Last month I put the first Tomahawk album in my car and listened to it more than I have in more than a couple years. Today I swapped it out for Mit Gas and realized I had forgotten just how goddamn awesome that record is. Nothing against the first, but here's a case where the Sophomore effort totally one-upped the original. Also, while previously contemplating my favorite song on the album, I would always rotate between Mayday, Capt Midnight, and Aktion 13. Today I'm sticking with When the Stars Begin to Fall, which really just makes me want to drive fast and shake my fist in the air in time to the guitars.
It's been a bit, but join me once again for...
Last night I picked Mr. Brown's X-Files playlist back up with Season One, Episode Twenty-One, "Tooms." This is the sequel to the previous episode on Mr. Brown's list, "Squeeze," which I watched back in mid-December, and enjoyed very much. However, with a show like the X-Files, I knew there would be some ups and downs quality-wise. It's network, in the early 90s, and full old school twenty-two episode seasons. While overall I enjoyed this second part in Doug Hutchinson's creepy AF Eugene Victor Tooms, I didn't really feel the writing was up to snuff. You know you're in trouble when the brooding doctor shows up to free the monster from captivity for no fucking reason at all. This is a common trope, especially I'd guess, at the time this aired, before audiences had been exposed to high-end writing on a regular basis and a flurry of meta-narratives that make them ask questions like, "Hey, why on Earth would this doctor want to get this obviously creepy guy out of the institution that protects the general populace from him?" I mean, maybe there wasn't enough time in the episode to set up a reason, like, say, he wanted to get Tooms out in order to prove a point for a research grant. Or - and I'm reminded a lot of Clive Barker's Nightbreed here - he wanted Tooms free so he can somehow figure out and usurp his longevity. But no, the doctor, played more than adequately by Paul Ben-Victor, just wanted to get Tooms free because the episode hinged on that.
There were other rather inexplicable actions here as well, and a lot of weird, murky misdirection. At one point, we see that Tooms has entered the sewers to get into a new victim's home. Then we see said victim-to-be's wife fighting a backed-up toilet with a handheld toilet snake, and we're thinking, "I know Tooms can make himself squeeze into small spaces, but is he really in the fucking toilet?" But no, he comes in through a window on the second story.
Huh? Yeah, my sentiments exactly.
My critiques may sound bitter but assure you, they most certainly are not. As I said, I ended up enjoying the episode (again with the bile cave! Ah! How's that for an action figure playset, Todd McFarlane? Make it happen!), and my cynicism is merely the product of disappointment. I've already seen that this show can be damn good, so it irks me when it fails to be so. That's alright. Tonight I take a step backward to Season One, Episode thirteen for what I believe was the first appearance by Don "General Briggs" Davis as Scully's father. Can't wait.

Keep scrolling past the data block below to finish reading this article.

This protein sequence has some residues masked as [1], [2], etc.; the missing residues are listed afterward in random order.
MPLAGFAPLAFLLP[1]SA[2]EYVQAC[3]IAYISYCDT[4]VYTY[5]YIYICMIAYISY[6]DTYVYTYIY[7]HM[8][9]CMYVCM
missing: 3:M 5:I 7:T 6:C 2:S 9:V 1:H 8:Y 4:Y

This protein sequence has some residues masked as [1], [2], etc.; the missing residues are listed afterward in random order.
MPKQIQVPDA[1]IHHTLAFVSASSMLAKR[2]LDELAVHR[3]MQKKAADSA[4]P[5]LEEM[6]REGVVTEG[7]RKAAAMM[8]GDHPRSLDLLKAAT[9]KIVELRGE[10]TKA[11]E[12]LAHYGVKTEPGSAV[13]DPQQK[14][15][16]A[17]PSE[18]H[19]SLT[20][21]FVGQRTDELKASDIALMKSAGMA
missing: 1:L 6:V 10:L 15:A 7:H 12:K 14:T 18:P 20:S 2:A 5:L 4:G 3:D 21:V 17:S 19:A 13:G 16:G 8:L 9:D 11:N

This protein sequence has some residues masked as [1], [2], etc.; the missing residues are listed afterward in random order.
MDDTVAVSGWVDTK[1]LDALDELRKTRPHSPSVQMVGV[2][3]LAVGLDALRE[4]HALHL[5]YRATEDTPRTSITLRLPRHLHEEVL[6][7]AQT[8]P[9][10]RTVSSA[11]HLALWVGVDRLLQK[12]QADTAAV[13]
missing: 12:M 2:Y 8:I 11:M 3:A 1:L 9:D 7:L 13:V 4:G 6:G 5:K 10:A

Fangoia.com launched recently and it is AWESOME! Seriously, how do you augment such a well put together quarterly magazine? With an avalanche of awesome articles. Here's a screencap of what I saw when I logged in for the first time:
And that's before I even looked at the scroll bar.
The new episode of The Horror Vision went up yesterday. This time, Anthony and I do a dynamic duo episode after we watched Rob Grant's FANTASTIC new flick Harpoon. Strongly recommended. Also discussed, Daniel Isn't Real, Enemy, Sweetheart, and Anthony's season-by-season trek through American Horror Story.
The Horror Vision on Apple
The Horror Vision on Spotify
The Horror Vision on Google PlayAs I was posting in those links, I realized I referenced but never posted our previous episode, the one where Ray, Anthony, Tori, and I go right from a visit by Santa (no lie) to naming out favorite horror movies of 2019. The others even go so far as to pick a favorite of the decade, but I was not yet prepared to try and make that commitment. Oh yeah, and we watch Jaron Henrie-Mcrea's The Gateway, AKA Curtain. Totally worth your time. Trailer below:
Tomahawk - Mit Gas
Etta James - Second Time Around
Godspeed You! Black Emperor - Lift Your Skinny Fists Like Antennas to Heaven
Beth Gibbons/Henry Gorecki - Symphony No. 3
Kevin Morby - Oh My God
V - Budos Band
Talking Heads - Remain in Light
Solid foundation; I needed that reminder. Editing the first episode of the newest iteration for Drinking with Comics has pushed my writing time to zero the last week. I need to finish and jump back into my outlining for Book Three of Shadow Play. Once that's done, my hope is I'll be able to bang the second book out fairly quickly. I still plan to release it this year.